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KWUA / Klamath Water Users Association News RELEASE
March 30, 2020
Agreement Buys Time on New Klamath Project Ops Plan

Stipulation in Yurok Tribe’s Lawsuit Avoids Injunction Hearing and Risk

A federal judge has approved a proposal to withdraw a legal action that could have potentially sent an additional 50,000 acre-feet (AF) of Upper Klamath Lake downstream, avoiding a potential “worst-case” scenario for local irrigators.
On March 27, parties in a federal lawsuit brought by the Yurok Tribe and Pacific Coast Federation of Fishermen’s Association filed documents that put the case on hold and withdraw a motion for a preliminary injunction that otherwise would have been decided before this irrigation season.  Federal District Court Judge William Orrick approved the stipulation the same day. 
“The plaintiffs had asked for an injunction that could have reduced irrigation water by 50,000 acre-feet (AF) in this already-bad year,” said Klamath Irrigation District and Klamath Water Users Association Board member Jerry Enman.  “Fortunately, that worst-case scenario was avoided.”
This action followed the Bureau of Reclamation’s (Reclamation’s) release last week of a proposed interim Klamath Project operations plan that would be in effect through September 2022.  That plan increases flows to the Klamath River, but with less annual impact to irrigation than the injunction that was being requested.  That impact will be 23,000 in some hydrologic conditions, and no impact in other conditions.
The lawsuit was filed last summer, and challenged an alleged violations of the Endangered Species Act (ESA) under the five-year plan adopted in April.  Later, it was learned that an outside consultant had provided federal agencies with erroneous data that had been used in their ESA analysis.  Based on the finding, Reclamation announced that it would re-initiate the ESA consultation process, and it proposed a new plan last December.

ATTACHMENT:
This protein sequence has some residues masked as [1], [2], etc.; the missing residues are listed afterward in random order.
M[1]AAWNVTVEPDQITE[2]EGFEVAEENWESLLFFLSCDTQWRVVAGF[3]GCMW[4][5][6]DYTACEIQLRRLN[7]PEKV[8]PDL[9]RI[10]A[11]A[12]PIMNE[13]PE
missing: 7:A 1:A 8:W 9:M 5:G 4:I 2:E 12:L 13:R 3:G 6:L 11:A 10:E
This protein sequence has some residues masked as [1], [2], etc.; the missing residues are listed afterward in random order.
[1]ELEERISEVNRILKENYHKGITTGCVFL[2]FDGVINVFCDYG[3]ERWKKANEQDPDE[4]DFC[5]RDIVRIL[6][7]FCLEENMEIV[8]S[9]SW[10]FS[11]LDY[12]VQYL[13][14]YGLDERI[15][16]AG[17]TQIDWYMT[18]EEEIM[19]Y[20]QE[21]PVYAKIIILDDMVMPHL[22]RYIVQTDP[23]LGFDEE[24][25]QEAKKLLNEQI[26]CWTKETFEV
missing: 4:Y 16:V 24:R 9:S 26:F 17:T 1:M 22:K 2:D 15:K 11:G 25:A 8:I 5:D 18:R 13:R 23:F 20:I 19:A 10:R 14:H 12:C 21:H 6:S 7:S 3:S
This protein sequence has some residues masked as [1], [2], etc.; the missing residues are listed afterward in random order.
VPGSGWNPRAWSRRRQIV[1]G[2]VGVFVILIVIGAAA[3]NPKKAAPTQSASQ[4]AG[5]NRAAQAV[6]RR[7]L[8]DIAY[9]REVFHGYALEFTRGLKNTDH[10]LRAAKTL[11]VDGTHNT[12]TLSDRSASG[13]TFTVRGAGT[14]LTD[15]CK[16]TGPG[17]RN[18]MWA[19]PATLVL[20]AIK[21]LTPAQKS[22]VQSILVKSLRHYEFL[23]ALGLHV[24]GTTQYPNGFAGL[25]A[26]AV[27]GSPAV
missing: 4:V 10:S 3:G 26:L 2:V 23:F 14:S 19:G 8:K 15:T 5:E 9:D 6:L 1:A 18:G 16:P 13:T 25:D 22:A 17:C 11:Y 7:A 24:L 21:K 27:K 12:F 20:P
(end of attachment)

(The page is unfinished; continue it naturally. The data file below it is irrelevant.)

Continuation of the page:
Reclamation’s initially-proposed December plan was set aside and replaced by the new plan released on March 27, which must be formally reviewed and approved by the National Marine Fisheries Service and Fish and Wildlife Service. 
“For agriculture, the net result is very similar to Reclamation’s proposed plan from last December,” said KWUA President Tricia Hill. 
Mrs. Hill stated that overall, there has been an “unfortunate and very disappointing” series of events related to the recent ESA consultation process, but KWUA, which intervened in the lawsuit, recognized the court stipulation as the best way to deal with a bad situation.
“We do not like the place it leaves us, but it’s the least of a few evils, and at least creates time to do things right the next time,” she said.  Hill also added that it was very important to irrigators to avoid the kind of disastrous delay in starting irrigation that occurred under an injunction that Judge Orrick issued in 2017.
Reclamation has signed an agreement with KWUA and Project districts to provide irrigators greater participation in the ESA process, according to KWUA Executive Director Paul Simmons.  “That hasn’t occurred recently because they had to act so fast.  We can’t change the past but we can do much better in the future.”  



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